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Rangers to cut losses as £2m Joey Barton gamble backfires

By Jim Gracey

Published 21/09/2016

Hot water: Joey Barton will face SFA sanctions if charges are proven
Hot water: Joey Barton will face SFA sanctions if charges are proven

Rangers may have found their lever to spring the trapdoor under troubled Joey Barton in the fresh turmoil engulfing the controversial midfielder.

With Barton now under investigation for allegedly breaking football betting rules, any ban imposed by the Scottish FA could provide Rangers with grounds to dismiss the player without incurring the financial burden of paying out his two-year contract, worth more than £2million.

Barton’s bust-up with boss Mark Warburton and team-mate Andy Halliday, following the 5-1 defeat to Celtic, that led to his current three-week club ban, was not deemed sufficient to warrant his sacking for misconduct due to the risk of hefty legal and compensation costs.

More: Celtic rubbish Joey Barton's claims that Hoops tried to snatch him from Rangers

In addition to the betting probe, the player’s position at Ibrox now looks untenable with further revelations yesterday likely to damage his relationship with his team-mates and the club’s supporters beyond repair.

A bad day for Barton began with news that the Scottish FA and the Gambling Commission are looking into claims that he placed a bet on Celtic to suffer a heavy defeat to Barcelona last Tuesday night. Brendan Rodgers’ side lost 7-0.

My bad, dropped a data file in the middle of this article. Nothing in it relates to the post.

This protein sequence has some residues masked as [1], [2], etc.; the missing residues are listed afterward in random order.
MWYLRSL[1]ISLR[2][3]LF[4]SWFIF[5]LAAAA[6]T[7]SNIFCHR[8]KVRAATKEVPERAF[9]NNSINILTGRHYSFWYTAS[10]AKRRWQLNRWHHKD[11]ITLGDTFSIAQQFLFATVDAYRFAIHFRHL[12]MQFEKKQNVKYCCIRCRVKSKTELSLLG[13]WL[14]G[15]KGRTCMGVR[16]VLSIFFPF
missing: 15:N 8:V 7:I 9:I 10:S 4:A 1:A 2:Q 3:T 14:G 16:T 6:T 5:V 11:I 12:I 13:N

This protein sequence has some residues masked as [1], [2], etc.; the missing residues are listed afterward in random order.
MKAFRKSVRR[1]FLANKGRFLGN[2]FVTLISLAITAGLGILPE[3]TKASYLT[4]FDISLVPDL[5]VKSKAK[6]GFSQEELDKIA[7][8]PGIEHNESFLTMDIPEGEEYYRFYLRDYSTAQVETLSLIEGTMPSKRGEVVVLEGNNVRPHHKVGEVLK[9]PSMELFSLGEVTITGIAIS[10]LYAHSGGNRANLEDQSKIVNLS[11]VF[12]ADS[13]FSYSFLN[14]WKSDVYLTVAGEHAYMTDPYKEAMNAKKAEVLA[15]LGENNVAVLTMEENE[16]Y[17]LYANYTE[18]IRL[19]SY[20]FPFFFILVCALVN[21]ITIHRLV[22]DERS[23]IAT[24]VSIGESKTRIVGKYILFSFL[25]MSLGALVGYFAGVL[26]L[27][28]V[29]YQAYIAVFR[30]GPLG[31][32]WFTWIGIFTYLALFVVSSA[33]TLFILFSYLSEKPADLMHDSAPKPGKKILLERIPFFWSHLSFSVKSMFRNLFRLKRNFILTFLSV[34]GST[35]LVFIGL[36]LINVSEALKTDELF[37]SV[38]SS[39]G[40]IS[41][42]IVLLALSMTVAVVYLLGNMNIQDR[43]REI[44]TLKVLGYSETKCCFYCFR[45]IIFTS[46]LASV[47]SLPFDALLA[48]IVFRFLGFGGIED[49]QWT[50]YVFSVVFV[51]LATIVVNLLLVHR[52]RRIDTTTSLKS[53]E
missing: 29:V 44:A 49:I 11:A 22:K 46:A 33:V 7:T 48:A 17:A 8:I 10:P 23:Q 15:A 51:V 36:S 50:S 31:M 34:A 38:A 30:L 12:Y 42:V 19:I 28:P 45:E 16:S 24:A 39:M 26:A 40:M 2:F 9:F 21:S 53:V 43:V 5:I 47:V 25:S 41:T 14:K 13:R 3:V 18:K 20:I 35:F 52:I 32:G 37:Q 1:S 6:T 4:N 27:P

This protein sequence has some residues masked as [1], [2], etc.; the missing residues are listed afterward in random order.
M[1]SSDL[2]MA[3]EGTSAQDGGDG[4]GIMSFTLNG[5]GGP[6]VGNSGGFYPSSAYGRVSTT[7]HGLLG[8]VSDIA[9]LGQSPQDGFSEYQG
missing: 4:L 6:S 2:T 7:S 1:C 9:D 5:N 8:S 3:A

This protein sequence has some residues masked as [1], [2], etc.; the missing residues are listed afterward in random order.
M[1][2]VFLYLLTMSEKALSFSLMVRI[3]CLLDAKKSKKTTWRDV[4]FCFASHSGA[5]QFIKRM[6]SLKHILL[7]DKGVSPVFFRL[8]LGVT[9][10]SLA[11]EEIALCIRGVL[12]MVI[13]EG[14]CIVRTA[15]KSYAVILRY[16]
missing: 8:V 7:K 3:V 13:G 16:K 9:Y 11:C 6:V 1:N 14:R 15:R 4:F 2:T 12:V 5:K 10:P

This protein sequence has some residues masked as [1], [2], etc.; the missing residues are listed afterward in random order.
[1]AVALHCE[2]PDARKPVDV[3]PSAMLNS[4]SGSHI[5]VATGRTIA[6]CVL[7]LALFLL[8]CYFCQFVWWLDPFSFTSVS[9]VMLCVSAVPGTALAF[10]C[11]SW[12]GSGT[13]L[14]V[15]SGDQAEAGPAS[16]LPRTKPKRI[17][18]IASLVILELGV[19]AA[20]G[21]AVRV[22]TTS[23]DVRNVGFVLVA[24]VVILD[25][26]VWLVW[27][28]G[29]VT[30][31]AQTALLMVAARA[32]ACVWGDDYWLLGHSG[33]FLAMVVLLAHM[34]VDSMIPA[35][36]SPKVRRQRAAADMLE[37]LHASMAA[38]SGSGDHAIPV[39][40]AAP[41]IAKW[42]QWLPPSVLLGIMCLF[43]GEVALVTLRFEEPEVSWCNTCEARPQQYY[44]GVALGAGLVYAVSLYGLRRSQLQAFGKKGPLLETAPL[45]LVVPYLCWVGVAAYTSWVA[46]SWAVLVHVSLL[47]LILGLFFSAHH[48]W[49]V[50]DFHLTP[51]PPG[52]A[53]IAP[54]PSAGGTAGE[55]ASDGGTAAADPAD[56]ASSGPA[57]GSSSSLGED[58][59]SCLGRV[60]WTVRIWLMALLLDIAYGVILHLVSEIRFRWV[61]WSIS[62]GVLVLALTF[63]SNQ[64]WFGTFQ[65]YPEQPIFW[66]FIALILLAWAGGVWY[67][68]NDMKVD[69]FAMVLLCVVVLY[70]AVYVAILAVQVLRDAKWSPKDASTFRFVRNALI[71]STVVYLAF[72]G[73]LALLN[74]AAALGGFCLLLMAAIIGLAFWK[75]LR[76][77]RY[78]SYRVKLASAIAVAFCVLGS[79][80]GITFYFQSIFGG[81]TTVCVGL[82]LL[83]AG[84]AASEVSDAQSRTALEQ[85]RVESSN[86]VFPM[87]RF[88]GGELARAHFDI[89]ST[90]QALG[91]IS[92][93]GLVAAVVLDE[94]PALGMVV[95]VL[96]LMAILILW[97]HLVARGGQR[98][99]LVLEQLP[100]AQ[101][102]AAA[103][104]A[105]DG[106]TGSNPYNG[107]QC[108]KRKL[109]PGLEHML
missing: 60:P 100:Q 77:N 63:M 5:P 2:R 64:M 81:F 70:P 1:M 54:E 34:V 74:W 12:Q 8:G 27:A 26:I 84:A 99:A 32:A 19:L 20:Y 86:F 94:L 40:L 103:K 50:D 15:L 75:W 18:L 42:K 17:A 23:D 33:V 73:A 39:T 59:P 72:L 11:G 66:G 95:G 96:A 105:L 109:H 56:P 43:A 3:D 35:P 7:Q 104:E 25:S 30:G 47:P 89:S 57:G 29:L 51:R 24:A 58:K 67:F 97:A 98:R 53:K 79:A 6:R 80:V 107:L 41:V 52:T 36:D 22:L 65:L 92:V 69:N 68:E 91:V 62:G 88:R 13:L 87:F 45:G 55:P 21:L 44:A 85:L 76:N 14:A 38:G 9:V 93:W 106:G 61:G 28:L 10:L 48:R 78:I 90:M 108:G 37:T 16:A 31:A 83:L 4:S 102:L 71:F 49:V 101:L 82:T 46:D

The SFA has a strict no-betting policy on football games and if found guilty, Barton could face a ban and have his contract cancelled.

A later statement from Celtic chief executive Peter Lawwell to the effect that Barton had expressed a preference for joining Rangers’ greatest rivals will not endear the 34-year-old player to Gers fans, already angered by the backroom fallout.

And his team-mates are also likely to take exception to comments on the standard of Scottish football in an interview given to London-based papers to publicise Barton’s upcoming book. Even by Barton’s long history of conflict, it was a damaging day.

A potential SFA charge will leave Barton even more vulnerable after his club suspension cast major doubt on whether he would play for Rangers again.

Barton was told to stay away for a further three weeks after talks with Mark Warburton and board members on Monday failed to resolve the situation which had seen the 34-year-old informally banished from the club for the previous five days following a training-ground row.

The former England cap has been told not to speak to the media after further angering Warburton by giving a radio interview last Friday when he claimed the manager's decision to send him home had been "strange".

But he provided further insight into his turbulent spell in Glasgow in newspaper interviews given last Wednesday - before news of the controversy broke - but published in yesterday's London editions.

The former Manchester City and Newcastle midfielder admitted feeling regret over his move to Scotland during a series of interviews with English-based journalists to promote his upcoming autobiography, No Nonsense, in which he claims he was approached by a third party to consider a move to Celtic just before he joined Rangers.

"I was never going to change my mind and let down Rangers," Barton told The Guardian.

However, on his general decision to move to Ibrox, Barton also said: "Reflecting on it, would I have made the same decision? Probably not."

Celtic chief executive Peter Lawwell responded to Barton's claims that the Hoops were interested in him in a statement, saying: "I think Joey's been had by a bit of a matchmaker here.

"I remember it well, we had just announced Brendan (Rodgers) as our new manager and I was with our company secretary in London at the time. An agent called me saying that Joey was going to sign for Rangers but he would really prefer to come to Celtic and were we interested in signing him, but it wasn't something we wanted to pursue."

Belfast Telegraph

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